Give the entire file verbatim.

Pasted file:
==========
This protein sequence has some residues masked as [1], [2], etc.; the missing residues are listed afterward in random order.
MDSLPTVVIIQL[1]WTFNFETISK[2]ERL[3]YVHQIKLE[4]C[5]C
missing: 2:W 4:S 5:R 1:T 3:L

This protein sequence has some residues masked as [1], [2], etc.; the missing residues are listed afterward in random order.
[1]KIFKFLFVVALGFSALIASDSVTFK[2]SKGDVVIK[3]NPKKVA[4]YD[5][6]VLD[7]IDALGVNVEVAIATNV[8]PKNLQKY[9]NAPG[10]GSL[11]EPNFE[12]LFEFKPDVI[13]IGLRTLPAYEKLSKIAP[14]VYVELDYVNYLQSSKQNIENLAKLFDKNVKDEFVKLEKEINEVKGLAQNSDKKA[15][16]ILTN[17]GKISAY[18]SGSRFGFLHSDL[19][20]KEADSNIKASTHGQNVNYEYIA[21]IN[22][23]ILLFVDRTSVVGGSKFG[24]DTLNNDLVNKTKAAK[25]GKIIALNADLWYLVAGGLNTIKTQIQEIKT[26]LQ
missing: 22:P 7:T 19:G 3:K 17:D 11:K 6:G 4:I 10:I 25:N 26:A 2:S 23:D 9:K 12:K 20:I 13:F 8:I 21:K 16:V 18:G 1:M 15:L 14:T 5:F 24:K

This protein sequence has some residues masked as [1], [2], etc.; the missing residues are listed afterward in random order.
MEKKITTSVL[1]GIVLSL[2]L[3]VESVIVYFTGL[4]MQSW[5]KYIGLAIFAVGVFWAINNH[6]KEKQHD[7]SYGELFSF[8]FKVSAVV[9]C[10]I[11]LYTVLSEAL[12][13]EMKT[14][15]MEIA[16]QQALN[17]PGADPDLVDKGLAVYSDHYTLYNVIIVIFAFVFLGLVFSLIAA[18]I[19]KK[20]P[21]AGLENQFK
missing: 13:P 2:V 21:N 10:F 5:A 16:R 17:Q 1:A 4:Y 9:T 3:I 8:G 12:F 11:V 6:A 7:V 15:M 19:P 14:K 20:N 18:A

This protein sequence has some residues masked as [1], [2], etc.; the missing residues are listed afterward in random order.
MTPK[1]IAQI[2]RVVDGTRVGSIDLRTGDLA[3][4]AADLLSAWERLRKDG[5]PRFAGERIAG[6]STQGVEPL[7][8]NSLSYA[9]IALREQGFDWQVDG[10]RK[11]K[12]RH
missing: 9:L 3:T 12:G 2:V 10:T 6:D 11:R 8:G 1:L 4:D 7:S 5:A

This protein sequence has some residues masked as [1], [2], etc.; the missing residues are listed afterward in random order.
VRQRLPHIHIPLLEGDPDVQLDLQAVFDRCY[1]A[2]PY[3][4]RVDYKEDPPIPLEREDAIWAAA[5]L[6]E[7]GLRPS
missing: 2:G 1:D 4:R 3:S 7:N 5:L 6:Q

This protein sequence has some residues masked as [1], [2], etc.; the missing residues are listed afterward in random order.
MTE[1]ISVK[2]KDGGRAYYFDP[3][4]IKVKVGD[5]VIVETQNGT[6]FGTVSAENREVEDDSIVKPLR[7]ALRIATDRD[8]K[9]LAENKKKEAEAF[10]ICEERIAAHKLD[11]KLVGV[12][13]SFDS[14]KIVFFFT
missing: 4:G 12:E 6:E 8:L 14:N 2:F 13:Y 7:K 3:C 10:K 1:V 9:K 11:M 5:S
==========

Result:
This protein sequence has some residues masked as [1], [2], etc.; the missing residues are listed afterward in random order.
MDSLPTVVIIQL[1]WTFNFETISK[2]ERL[3]YVHQIKLE[4]C[5]C
missing: 2:W 4:S 5:R 1:T 3:L

This protein sequence has some residues masked as [1], [2], etc.; the missing residues are listed afterward in random order.
[1]KIFKFLFVVALGFSALIASDSVTFK[2]SKGDVVIK[3]NPKKVA[4]YD[5][6]VLD[7]IDALGVNVEVAIATNV[8]PKNLQKY[9]NAPG[10]GSL[11]EPNFE[12]LFEFKPDVI[13]IGLRTLPAYEKLSKIAP[14]VYVELDYVNYLQSSKQNIENLAKLFDKNVKDEFVKLEKEINEVKGLAQNSDKKA[15][16]ILTN[17]GKISAY[18]SGSRFGFLHSDL[19][20]KEADSNIKASTHGQNVNYEYIA[21]IN[22][23]ILLFVDRTSVVGGSKFG[24]DTLNNDLVNKTKAAK[25]GKIIALNADLWYLVAGGLNTIKTQIQEIKT[26]LQ
missing: 22:P 7:T 19:G 3:K 17:D 11:K 6:G 4:I 10:I 25:N 26:A 2:S 23:D 9:K 12:K 20:I 13:F 8:I 21:K 16:V 18:G 1:M 15:L 14:T 5:F 24:K

This protein sequence has some residues masked as [1], [2], etc.; the missing residues are listed afterward in random order.
MEKKITTSVL[1]GIVLSL[2]L[3]VESVIVYFTGL[4]MQSW[5]KYIGLAIFAVGVFWAINNH[6]KEKQHD[7]SYGELFSF[8]FKVSAVV[9]C[10]I[11]LYTVLSEAL[12][13]EMKT[14][15]MEIA[16]QQALN[17]PGADPDLVDKGLAVYSDHYTLYNVIIVIFAFVFLGLVFSLIAA[18]I[19]KK[20]P[21]AGLENQFK
missing: 13:P 2:V 21:N 10:F 5:A 16:R 17:Q 1:A 4:Y 9:T 3:I 8:G 12:F 11:V 6:A 7:V 15:M 19:P 14:K 20:N 18:A

This protein sequence has some residues masked as [1], [2], etc.; the missing residues are listed afterward in random order.
MTPK[1]IAQI[2]RVVDGTRVGSIDLRTGDLA[3][4]AADLLSAWERLRKDG[5]PRFAGERIAG[6]STQGVEPL[7][8]NSLSYA[9]IALREQGFDWQVDG[10]RK[11]K[12]RH
missing: 9:L 3:T 12:G 2:V 10:T 6:D 11:R 8:G 1:L 4:D 7:S 5:A

This protein sequence has some residues masked as [1], [2], etc.; the missing residues are listed afterward in random order.
VRQRLPHIHIPLLEGDPDVQLDLQAVFDRCY[1]A[2]PY[3][4]RVDYKEDPPIPLEREDAIWAAA[5]L[6]E[7]GLRPS
missing: 2:G 1:D 4:R 3:S 7:N 5:L 6:Q

This protein sequence has some residues masked as [1], [2], etc.; the missing residues are listed afterward in random order.
MTE[1]ISVK[2]KDGGRAYYFDP[3][4]IKVKVGD[5]VIVETQNGT[6]FGTVSAENREVEDDSIVKPLR[7]ALRIATDRD[8]K[9]LAENKKKEAEAF[10]ICEERIAAHKLD[11]KLVGV[12][13]SFDS[14]KIVFFFT
missing: 4:G 12:E 6:E 8:L 14:N 2:F 13:Y 7:K 3:C 10:K 1:V 9:K 11:M 5:S